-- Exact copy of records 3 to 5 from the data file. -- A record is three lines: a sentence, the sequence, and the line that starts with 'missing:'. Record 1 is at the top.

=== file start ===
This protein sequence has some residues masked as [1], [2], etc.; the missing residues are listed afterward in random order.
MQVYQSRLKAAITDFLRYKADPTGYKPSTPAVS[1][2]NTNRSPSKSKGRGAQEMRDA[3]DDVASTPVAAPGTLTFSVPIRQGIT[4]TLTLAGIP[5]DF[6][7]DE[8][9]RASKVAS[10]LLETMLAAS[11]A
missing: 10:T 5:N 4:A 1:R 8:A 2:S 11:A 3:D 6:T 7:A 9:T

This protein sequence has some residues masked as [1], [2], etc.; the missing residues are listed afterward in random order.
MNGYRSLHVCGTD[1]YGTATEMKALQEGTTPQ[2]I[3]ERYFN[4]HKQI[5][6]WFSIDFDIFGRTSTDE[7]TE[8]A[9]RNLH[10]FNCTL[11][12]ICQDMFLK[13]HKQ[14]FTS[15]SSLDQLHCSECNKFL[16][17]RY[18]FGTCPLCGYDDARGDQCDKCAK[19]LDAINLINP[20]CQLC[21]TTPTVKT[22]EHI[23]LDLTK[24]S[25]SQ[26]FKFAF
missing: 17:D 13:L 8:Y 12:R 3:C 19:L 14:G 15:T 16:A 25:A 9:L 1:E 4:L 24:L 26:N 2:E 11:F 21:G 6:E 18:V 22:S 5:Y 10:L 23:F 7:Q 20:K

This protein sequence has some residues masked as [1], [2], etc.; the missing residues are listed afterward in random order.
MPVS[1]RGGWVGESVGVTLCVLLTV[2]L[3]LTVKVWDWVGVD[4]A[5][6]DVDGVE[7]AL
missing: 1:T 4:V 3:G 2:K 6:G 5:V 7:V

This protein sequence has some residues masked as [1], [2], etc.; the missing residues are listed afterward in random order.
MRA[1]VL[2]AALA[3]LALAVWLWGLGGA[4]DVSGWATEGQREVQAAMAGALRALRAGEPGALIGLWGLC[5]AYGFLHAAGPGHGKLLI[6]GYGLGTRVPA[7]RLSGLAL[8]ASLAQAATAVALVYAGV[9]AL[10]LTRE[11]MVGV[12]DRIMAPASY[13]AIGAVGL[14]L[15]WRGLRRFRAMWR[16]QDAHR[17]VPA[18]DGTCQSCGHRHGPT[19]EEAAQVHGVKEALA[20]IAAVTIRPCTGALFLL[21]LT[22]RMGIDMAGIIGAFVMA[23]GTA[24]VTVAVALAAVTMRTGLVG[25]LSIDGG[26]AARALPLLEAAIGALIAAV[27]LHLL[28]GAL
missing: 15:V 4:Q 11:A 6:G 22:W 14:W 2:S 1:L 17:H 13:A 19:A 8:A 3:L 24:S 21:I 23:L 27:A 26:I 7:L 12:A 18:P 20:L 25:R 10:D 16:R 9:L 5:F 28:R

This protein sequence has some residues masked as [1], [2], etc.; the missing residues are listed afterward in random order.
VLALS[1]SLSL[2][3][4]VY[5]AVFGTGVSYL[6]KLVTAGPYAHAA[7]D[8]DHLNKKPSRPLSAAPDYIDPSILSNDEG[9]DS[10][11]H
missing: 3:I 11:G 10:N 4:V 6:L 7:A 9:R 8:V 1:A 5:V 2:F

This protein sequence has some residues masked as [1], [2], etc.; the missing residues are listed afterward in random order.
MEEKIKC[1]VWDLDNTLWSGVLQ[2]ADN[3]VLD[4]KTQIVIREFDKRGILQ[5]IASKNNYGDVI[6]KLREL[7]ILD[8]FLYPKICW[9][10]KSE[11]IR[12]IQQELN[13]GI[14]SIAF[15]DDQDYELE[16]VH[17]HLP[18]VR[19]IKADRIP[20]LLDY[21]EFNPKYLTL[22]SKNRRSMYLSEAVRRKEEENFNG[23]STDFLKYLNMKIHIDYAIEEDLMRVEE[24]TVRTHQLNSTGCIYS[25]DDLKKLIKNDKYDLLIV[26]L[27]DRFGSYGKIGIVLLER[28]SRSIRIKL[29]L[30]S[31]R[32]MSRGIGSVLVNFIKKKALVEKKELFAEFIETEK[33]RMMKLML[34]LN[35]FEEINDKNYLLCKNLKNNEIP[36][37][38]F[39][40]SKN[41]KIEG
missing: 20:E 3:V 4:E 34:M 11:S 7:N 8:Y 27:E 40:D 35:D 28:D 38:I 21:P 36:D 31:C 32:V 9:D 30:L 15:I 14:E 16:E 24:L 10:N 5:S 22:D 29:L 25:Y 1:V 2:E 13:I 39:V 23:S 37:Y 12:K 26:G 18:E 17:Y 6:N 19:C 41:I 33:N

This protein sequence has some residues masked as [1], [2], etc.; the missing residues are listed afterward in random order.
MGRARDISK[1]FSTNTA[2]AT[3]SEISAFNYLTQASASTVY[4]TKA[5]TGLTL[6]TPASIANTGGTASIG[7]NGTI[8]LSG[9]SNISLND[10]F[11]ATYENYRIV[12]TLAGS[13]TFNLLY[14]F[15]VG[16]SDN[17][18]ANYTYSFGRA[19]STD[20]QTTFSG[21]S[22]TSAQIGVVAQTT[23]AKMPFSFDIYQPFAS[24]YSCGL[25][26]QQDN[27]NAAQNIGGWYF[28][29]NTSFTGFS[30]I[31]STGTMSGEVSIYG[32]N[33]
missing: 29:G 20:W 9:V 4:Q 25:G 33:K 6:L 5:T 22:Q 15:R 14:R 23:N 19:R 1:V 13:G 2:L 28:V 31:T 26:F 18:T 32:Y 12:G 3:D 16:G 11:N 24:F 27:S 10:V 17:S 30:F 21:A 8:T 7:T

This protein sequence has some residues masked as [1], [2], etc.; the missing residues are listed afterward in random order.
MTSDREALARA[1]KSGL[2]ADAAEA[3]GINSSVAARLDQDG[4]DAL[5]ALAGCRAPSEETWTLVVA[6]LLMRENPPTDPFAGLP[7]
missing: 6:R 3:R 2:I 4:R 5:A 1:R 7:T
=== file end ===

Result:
This protein sequence has some residues masked as [1], [2], etc.; the missing residues are listed afterward in random order.
MPVS[1]RGGWVGESVGVTLCVLLTV[2]L[3]LTVKVWDWVGVD[4]A[5][6]DVDGVE[7]AL
missing: 1:T 4:V 3:G 2:K 6:G 5:V 7:V

This protein sequence has some residues masked as [1], [2], etc.; the missing residues are listed afterward in random order.
MRA[1]VL[2]AALA[3]LALAVWLWGLGGA[4]DVSGWATEGQREVQAAMAGALRALRAGEPGALIGLWGLC[5]AYGFLHAAGPGHGKLLI[6]GYGLGTRVPA[7]RLSGLAL[8]ASLAQAATAVALVYAGV[9]AL[10]LTRE[11]MVGV[12]DRIMAPASY[13]AIGAVGL[14]L[15]WRGLRRFRAMWR[16]QDAHR[17]VPA[18]DGTCQSCGHRHGPT[19]EEAAQVHGVKEALA[20]IAAVTIRPCTGALFLL[21]LT[22]RMGIDMAGIIGAFVMA[23]GTA[24]VTVAVALAAVTMRTGLVG[25]LSIDGG[26]AARALPLLEAAIGALIAAV[27]LHLL[28]GAL
missing: 15:V 4:Q 11:A 6:G 22:W 14:W 2:S 1:L 17:H 13:A 19:A 8:A 3:L 24:S 21:I 23:L 27:A 26:I 7:L 12:A 18:P 20:L 25:R 10:D 16:R 9:L 5:F 28:R

This protein sequence has some residues masked as [1], [2], etc.; the missing residues are listed afterward in random order.
VLALS[1]SLSL[2][3][4]VY[5]AVFGTGVSYL[6]KLVTAGPYAHAA[7]D[8]DHLNKKPSRPLSAAPDYIDPSILSNDEG[9]DS[10][11]H
missing: 3:I 11:G 10:N 4:V 6:L 7:A 9:R 8:V 1:A 5:V 2:F